discipleship resources for everyone

Mind Over Matter

contributor: Unlock

Five stand alone small group sessions exploring contemporary social issues and
connecting them with stories from the Bible. The sessions are as follows:

  • Bullying
  • Fame
  • Healthy Eating
  • It's Raining; it's Always Raining! (this session deals with issues of suffering and pain)
  • Weddings

Unlock, by various names, has been around since 1972, trying to help (mainly) urban Christians to understand and share their faith appropriately. Our life experience matters; our stories; our joys and sorrows. The Bible has plenty to say, more than we’ll ever know, about our lives, if we know how to read it and apply it - if we know how to UNLOCK it!

The session outlined in this pack applies the learning cycle on page 3, starting by using a ‘prompt’ to draw out group member’s stories. It is up to you which prompt you use (from those suggested in the sessions) or to find one of your own to connect with your group. Give everyone time to tell their story and listen carefully as they do. What are the themes and issues arising in the stories? Try to remember so that you can remind people later if necessary.

The next stage is to find part of the Bible that comes to mind having listened to the stories. These sessions were designed for use with a group that had little or no Bible knowledge. If you are using these sessions with a non-church group you will need to be ready to provide some Bible links if they are unable to do so, but it is always worth giving them a chance to come up with a Bible link for themselves first; they may surprise you! Then ask the group to explore connections, similarities or differences.Finally there is a reflective activity, giving people an opportunity to reflect on the session and any action they might want to take as a result. The reflective activity creates space in which discussion and reflection can continue in an unforced way.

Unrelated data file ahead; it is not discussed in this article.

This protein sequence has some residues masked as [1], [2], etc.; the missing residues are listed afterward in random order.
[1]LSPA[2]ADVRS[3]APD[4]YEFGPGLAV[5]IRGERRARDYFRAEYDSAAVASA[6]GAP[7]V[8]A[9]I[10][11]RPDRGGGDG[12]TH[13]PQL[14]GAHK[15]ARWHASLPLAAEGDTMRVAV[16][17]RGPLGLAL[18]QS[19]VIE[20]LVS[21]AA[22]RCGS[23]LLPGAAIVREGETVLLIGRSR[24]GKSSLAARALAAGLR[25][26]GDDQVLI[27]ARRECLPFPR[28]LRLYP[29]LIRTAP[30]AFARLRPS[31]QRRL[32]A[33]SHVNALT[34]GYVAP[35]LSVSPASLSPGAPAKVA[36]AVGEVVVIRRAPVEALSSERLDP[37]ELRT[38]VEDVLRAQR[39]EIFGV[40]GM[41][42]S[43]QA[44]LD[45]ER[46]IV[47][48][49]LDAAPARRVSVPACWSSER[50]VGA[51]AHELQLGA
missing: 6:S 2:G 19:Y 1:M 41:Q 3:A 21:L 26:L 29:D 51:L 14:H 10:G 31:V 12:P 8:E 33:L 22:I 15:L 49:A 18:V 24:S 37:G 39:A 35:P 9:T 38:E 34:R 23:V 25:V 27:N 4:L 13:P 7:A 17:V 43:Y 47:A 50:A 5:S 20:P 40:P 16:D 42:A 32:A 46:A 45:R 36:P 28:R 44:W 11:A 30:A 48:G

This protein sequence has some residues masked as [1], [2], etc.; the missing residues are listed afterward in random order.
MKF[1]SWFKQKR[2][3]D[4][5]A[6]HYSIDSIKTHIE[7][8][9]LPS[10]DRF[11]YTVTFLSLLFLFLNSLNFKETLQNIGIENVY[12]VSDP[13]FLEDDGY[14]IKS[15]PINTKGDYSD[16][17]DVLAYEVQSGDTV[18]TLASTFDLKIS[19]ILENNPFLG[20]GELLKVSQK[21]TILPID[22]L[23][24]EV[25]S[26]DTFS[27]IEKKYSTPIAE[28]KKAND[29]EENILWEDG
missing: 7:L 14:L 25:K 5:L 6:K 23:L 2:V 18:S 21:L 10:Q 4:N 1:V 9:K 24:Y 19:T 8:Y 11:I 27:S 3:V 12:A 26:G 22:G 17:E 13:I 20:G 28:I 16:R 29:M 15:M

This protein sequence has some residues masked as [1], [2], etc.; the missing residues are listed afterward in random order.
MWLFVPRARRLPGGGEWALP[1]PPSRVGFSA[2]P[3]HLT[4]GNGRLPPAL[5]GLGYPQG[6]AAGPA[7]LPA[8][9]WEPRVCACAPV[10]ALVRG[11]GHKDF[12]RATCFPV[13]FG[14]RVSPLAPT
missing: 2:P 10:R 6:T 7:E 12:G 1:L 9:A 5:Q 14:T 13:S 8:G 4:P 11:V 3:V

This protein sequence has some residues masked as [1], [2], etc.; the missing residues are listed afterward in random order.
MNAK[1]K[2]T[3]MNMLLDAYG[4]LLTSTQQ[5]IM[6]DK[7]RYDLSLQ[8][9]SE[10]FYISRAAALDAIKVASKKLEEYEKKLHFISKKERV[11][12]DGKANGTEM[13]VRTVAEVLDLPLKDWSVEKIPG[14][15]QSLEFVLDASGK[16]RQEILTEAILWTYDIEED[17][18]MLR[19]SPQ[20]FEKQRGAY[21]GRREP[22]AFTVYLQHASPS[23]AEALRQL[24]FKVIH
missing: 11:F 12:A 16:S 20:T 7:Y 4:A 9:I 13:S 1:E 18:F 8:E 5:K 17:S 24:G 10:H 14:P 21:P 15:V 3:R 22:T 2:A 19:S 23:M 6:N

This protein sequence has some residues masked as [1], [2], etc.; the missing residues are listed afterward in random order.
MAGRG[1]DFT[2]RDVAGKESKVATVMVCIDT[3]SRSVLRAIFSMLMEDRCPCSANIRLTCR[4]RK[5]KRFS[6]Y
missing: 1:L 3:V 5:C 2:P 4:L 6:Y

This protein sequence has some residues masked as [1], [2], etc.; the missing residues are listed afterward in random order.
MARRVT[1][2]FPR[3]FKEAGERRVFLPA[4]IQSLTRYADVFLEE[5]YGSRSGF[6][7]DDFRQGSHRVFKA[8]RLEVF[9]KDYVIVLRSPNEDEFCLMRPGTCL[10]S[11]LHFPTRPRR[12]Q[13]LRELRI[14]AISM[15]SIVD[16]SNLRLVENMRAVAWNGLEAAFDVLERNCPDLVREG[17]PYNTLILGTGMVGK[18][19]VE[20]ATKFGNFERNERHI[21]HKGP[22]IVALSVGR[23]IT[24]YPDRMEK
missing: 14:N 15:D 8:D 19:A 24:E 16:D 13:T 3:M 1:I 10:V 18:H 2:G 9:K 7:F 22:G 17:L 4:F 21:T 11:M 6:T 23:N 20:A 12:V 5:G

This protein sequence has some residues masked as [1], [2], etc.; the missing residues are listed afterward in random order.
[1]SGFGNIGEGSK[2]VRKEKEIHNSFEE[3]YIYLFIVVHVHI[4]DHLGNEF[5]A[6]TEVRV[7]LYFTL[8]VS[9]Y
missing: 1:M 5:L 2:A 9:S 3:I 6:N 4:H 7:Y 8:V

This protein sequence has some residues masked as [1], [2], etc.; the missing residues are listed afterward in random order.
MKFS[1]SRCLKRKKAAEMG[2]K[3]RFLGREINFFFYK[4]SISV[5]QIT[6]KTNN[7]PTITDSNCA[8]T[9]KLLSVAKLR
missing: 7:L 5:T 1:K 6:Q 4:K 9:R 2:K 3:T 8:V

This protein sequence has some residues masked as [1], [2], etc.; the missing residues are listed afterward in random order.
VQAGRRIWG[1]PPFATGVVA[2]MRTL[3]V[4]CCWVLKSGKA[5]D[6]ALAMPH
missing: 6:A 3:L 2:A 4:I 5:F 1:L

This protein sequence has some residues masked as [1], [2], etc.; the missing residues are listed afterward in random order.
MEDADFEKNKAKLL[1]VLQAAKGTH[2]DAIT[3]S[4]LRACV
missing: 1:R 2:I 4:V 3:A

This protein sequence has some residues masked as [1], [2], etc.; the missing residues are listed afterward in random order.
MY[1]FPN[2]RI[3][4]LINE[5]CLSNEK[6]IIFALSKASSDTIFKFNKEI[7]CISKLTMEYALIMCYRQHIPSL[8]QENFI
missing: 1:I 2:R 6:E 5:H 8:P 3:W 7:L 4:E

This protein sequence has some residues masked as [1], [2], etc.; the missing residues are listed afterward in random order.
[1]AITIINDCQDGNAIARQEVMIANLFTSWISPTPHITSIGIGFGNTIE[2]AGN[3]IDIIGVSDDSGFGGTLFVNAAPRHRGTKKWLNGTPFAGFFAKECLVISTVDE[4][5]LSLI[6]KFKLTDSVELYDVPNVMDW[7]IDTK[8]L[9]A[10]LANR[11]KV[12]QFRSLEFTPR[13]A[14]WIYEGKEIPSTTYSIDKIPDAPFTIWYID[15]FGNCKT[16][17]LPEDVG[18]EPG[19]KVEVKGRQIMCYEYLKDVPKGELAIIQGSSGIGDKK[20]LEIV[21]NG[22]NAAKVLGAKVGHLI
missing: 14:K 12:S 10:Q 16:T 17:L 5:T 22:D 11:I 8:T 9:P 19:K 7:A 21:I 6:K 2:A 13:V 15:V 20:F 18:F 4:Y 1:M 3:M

How well the group know and trust one another will affect the type of story that they share, often the newer the group, the more light hearted the stories are likely to be.

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